So. You've decided to want to initiate a trade with a person. However, before a trade is ever agreed, usually comes the haggling/negotiation over how the trade is going to work. This is the time to take stock of your partner in a few other ways before finalising an agreement. Your first consideration, should be on how long they take to reply to your messages. If they reply twice a day, it's a good indicator of reliability. If they reply once every three days, not so much. Secondly, how good is the deal they offer? If it's too good to be true, it usually is, to steal a maxim. Nobody is going to honestly sell you an old Armorcast titan for fifty quid. Very rarely, you will come across a complete bargain, but it tends to be rare. If something is ridiculously cheap, and the reason seem to be something other than the seller being genuinely unaware of the value of their goods, stop to question why. To quote a conversation I heard once;
Salesman: 'I must be an idiot or insane to be selling this to you this cheap!'
Buyer: ' So which are you? Either one doesn't exactly fill me with confidence about the goods you're selling'.
Another good tip is to acquire a landline number of your trade partner, and ring it at least once to verify it. This is because a landline number is not easily changeable, and by doing so, you have a concrete number that can be used to trace an address if a trade goes sour. This can, of course, be handy when you end up trying to retrieve your goods.
So. You've haggled each other into an agreeable deal. How do you ensure they don't take everything and leave you with nothing? Trusting a stranger can often be hard, and with good reason. Negotiating who posts first is often a bone of bitter contention.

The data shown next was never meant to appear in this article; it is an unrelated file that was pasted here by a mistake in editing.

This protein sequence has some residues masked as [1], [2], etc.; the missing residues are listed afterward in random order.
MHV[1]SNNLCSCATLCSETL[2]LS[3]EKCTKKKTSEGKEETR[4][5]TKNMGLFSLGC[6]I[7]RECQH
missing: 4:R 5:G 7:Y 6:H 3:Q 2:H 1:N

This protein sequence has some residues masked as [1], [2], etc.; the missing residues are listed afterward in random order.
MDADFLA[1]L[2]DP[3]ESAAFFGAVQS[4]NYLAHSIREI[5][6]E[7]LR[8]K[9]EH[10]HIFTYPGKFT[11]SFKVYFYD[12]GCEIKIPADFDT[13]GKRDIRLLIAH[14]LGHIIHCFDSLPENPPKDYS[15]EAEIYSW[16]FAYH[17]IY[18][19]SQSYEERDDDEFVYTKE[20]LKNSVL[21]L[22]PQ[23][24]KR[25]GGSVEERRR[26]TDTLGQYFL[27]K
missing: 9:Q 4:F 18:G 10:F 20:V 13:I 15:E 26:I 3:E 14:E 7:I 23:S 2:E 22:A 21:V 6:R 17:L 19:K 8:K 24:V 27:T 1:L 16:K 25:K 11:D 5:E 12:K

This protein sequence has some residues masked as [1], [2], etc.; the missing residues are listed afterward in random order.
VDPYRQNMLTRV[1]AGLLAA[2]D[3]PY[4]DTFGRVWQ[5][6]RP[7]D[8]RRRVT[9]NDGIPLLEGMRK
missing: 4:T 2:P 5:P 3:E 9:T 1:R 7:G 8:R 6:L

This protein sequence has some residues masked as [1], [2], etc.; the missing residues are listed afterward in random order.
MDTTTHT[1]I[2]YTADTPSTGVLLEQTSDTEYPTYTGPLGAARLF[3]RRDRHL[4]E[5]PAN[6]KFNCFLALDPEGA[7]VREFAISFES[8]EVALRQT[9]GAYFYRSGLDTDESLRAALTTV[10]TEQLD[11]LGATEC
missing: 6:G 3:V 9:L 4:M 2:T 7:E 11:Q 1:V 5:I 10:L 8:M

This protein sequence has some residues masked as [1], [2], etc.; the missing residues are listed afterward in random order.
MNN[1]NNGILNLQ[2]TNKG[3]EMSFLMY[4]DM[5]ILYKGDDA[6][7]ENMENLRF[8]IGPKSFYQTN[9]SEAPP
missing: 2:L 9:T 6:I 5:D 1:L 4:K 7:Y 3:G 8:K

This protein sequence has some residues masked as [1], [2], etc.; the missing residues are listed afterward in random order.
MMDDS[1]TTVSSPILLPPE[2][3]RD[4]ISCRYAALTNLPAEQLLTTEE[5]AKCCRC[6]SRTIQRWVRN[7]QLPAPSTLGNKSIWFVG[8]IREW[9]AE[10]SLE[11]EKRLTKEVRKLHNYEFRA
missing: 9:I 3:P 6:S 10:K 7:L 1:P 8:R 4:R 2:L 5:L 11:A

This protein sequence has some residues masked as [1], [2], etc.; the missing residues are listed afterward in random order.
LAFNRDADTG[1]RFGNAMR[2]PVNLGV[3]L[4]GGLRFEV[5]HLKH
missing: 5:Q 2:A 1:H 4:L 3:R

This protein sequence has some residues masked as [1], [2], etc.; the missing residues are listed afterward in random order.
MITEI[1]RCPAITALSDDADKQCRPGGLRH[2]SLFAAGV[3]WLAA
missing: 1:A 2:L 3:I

As a general rule of thumb, if they have twenty feedback, and you have none, they're in a position to request you post your end, or send your money first. However, conversely, if you have twenty feedback, and they have only a few or none, you too, are in a position to demand they fulfill their end of the bargain first. In the eyes of the community, you have pretty much established yourself as a decent trader, and they are the unknown factor. If they get shifty over that, then you should consider pulling out. If you are established, you have nothing to prove, and everything to lose.
However, maybe the other trader is simply uncertain of online trading and doesn't want to take the risk. Let's say everything else is fine, but neither you want to take the risk of first posting. Perhaps neither of you have positive feedback. Maybe the deal is too high value with either party wanting to take the risk. Your first solution would be to see if you can meet up in person. If that's not a possibility, than maybe the deal could be broken down into several transactions, so that if any part of it goes wrong, your risk is minimised (so several payments, and several posted sets of goods).
Failing all else, cancel the transaction. Don't take the risk. If they're not agreeable to a halfway compromise, pull out. If you feel they're a little shady, pull out. You're under no obligation until the goods have been sent from either end. Dickering over a trade is fun, but an end result is not compulsory.
If you follow all these procedures, you should be safe from most scams and scammers out there. It's not an iron clad guarantee, at the end of the day, your own caution and instinct is just as important, but by following the above procedures, you can reduce your risk factor for bad trades to an absolute bare minimum.